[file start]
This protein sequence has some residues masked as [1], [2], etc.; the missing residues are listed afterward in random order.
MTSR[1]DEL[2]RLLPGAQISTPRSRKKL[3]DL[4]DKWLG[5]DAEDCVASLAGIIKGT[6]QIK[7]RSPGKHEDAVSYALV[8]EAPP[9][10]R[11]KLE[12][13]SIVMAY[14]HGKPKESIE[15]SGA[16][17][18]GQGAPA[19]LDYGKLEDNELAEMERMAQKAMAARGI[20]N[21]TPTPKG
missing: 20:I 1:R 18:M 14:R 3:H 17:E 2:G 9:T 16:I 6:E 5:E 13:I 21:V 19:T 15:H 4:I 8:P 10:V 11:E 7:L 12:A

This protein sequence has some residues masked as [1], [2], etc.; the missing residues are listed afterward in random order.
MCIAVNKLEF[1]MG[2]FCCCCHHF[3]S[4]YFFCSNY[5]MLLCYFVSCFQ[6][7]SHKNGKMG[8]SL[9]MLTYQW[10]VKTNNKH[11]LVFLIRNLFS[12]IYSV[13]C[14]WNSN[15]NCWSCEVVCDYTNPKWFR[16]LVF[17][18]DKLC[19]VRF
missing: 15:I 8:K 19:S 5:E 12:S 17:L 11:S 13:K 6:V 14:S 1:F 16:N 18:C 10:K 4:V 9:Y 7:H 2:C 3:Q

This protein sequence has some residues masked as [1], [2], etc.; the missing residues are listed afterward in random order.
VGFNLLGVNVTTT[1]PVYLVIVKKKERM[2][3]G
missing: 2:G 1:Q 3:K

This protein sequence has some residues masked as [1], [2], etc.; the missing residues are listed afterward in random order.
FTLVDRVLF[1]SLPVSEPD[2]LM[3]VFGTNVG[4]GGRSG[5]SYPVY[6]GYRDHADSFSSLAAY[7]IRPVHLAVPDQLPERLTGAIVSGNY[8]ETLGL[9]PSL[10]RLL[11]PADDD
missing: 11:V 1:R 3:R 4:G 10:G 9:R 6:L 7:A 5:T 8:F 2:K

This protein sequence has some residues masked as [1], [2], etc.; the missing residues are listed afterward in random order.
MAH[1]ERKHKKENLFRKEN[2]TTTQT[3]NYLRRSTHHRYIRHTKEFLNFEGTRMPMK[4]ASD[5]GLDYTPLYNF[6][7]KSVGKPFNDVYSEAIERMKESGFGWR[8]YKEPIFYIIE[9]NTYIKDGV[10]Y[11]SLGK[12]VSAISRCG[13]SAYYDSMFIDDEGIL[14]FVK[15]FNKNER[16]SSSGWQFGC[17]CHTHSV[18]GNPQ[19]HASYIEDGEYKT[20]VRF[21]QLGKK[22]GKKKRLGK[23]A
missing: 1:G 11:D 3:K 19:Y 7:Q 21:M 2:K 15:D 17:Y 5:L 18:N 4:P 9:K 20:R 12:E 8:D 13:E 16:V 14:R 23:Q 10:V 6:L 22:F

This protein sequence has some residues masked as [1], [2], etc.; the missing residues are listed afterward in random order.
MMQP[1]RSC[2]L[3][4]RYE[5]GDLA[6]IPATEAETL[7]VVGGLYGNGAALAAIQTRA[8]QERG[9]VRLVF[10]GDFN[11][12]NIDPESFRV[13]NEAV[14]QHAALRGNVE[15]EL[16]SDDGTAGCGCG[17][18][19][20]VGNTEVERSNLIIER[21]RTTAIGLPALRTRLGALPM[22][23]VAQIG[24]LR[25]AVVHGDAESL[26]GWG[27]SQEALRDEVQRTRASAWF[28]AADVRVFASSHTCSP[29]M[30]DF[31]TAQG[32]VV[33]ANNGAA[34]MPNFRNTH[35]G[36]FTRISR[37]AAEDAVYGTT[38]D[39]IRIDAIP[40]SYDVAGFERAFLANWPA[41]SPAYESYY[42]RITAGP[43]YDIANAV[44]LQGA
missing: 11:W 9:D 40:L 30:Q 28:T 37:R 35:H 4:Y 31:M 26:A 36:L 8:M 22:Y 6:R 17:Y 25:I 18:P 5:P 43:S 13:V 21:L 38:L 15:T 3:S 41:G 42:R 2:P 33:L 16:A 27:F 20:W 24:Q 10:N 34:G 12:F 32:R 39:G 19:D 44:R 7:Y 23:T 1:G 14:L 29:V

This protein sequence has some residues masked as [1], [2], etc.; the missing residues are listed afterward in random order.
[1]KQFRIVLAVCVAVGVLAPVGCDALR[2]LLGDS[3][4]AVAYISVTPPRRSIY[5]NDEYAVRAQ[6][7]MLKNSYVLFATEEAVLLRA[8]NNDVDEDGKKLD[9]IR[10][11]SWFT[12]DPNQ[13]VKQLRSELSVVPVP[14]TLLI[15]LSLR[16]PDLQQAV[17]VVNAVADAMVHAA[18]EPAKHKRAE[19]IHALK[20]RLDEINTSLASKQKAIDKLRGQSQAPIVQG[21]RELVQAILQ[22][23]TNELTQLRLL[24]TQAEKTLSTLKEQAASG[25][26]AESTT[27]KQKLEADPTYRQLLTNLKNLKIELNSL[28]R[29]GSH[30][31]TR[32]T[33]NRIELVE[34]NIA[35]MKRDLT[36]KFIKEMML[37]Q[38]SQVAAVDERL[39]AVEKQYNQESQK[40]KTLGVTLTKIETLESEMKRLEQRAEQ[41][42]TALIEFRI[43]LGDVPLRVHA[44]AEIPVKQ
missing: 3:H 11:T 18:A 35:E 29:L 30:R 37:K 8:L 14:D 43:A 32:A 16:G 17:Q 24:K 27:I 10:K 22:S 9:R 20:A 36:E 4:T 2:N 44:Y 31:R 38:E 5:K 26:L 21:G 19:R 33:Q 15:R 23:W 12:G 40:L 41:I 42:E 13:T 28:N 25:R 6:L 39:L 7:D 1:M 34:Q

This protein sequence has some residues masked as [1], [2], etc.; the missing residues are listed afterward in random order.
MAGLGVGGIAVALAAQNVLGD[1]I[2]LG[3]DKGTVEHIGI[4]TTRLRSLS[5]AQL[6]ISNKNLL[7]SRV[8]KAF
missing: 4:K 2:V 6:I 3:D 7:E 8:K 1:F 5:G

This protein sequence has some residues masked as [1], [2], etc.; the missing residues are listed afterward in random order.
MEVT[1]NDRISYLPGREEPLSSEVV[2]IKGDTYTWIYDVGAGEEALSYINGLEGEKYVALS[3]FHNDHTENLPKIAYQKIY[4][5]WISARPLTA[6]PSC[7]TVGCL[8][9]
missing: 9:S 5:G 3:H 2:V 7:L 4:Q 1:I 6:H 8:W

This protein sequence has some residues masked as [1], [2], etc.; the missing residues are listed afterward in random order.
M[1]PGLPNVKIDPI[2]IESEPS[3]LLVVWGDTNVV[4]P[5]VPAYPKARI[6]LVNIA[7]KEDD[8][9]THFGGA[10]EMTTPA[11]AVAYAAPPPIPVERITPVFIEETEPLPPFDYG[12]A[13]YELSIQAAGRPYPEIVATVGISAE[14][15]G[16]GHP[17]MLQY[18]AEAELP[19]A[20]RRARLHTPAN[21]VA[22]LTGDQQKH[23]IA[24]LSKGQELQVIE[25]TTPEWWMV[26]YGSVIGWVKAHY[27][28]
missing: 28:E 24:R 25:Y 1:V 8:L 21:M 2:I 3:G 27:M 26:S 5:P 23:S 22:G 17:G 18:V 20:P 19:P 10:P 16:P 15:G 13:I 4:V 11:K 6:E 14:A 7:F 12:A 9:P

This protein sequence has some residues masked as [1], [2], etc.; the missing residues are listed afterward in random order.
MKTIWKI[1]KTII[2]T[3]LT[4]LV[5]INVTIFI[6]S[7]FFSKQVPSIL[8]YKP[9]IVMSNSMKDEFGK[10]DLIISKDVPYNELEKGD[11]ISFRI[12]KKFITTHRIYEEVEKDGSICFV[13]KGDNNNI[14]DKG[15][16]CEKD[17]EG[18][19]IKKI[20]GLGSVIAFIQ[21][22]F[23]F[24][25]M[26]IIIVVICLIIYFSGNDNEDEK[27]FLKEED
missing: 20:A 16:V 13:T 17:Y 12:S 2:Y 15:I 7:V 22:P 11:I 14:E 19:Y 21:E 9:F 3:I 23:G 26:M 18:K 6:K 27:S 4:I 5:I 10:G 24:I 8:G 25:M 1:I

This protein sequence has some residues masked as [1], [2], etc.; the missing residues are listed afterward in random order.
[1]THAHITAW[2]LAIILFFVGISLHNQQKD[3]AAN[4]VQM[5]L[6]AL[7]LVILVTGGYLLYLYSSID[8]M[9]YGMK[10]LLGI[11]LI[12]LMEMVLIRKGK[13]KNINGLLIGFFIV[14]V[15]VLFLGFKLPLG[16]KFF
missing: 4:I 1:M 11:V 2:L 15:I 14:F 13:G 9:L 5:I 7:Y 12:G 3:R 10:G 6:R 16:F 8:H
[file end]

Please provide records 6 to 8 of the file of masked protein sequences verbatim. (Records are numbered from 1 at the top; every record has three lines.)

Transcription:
This protein sequence has some residues masked as [1], [2], etc.; the missing residues are listed afterward in random order.
MMQP[1]RSC[2]L[3][4]RYE[5]GDLA[6]IPATEAETL[7]VVGGLYGNGAALAAIQTRA[8]QERG[9]VRLVF[10]GDFN[11][12]NIDPESFRV[13]NEAV[14]QHAALRGNVE[15]EL[16]SDDGTAGCGCG[17][18][19][20]VGNTEVERSNLIIER[21]RTTAIGLPALRTRLGALPM[22][23]VAQIG[24]LR[25]AVVHGDAESL[26]GWG[27]SQEALRDEVQRTRASAWF[28]AADVRVFASSHTCSP[29]M[30]DF[31]TAQG[32]VV[33]ANNGAA[34]MPNFRNTH[35]G[36]FTRISR[37]AAEDAVYGTT[38]D[39]IRIDAIP[40]SYDVAGFERAFLANWPA[41]SPAYESYY[42]RITAGP[43]YDIANAV[44]LQGA
missing: 11:W 9:D 40:L 30:Q 28:T 37:R 35:H 4:Y 31:M 26:A 36:L 8:M 22:Y 6:R 17:Y 25:I 18:P 5:P 43:S 13:V 21:L 38:L 15:T 3:S 41:G 42:R 2:P 33:L 16:A 27:F 20:W 24:Q 10:N 34:G 12:F 32:R 39:G 19:D 44:R 7:Y 23:T 1:G 14:L 29:V

This protein sequence has some residues masked as [1], [2], etc.; the missing residues are listed afterward in random order.
[1]KQFRIVLAVCVAVGVLAPVGCDALR[2]LLGDS[3][4]AVAYISVTPPRRSIY[5]NDEYAVRAQ[6][7]MLKNSYVLFATEEAVLLRA[8]NNDVDEDGKKLD[9]IR[10][11]SWFT[12]DPNQ[13]VKQLRSELSVVPVP[14]TLLI[15]LSLR[16]PDLQQAV[17]VVNAVADAMVHAA[18]EPAKHKRAE[19]IHALK[20]RLDEINTSLASKQKAIDKLRGQSQAPIVQG[21]RELVQAILQ[22][23]TNELTQLRLL[24]TQAEKTLSTLKEQAASG[25][26]AESTT[27]KQKLEADPTYRQLLTNLKNLKIELNSL[28]R[29]GSH[30][31]TR[32]T[33]NRIELVE[34]NIA[35]MKRDLT[36]KFIKEMML[37]Q[38]SQVAAVDERL[39]AVEKQYNQESQK[40]KTLGVTLTKIETLESEMKRLEQRAEQ[41][42]TALIEFRI[43]LGDVPLRVHA[44]AEIPVKQ
missing: 3:H 11:T 18:A 35:E 29:L 30:R 37:K 8:L 14:D 43:A 32:A 16:G 17:Q 24:K 27:I 10:K 22:S 9:R 20:A 36:E 4:T 2:N 44:Y 31:R 38:E 5:K 26:L 21:G 19:R 33:Q 15:R 23:W 12:G 40:L 41:I 42:E 13:T 28:N 25:R 6:L 39:L 7:D 1:M 34:Q

This protein sequence has some residues masked as [1], [2], etc.; the missing residues are listed afterward in random order.
MAGLGVGGIAVALAAQNVLGD[1]I[2]LG[3]DKGTVEHIGI[4]TTRLRSLS[5]AQL[6]ISNKNLL[7]SRV[8]KAF
missing: 4:K 2:V 6:I 3:D 7:E 8:K 1:F 5:G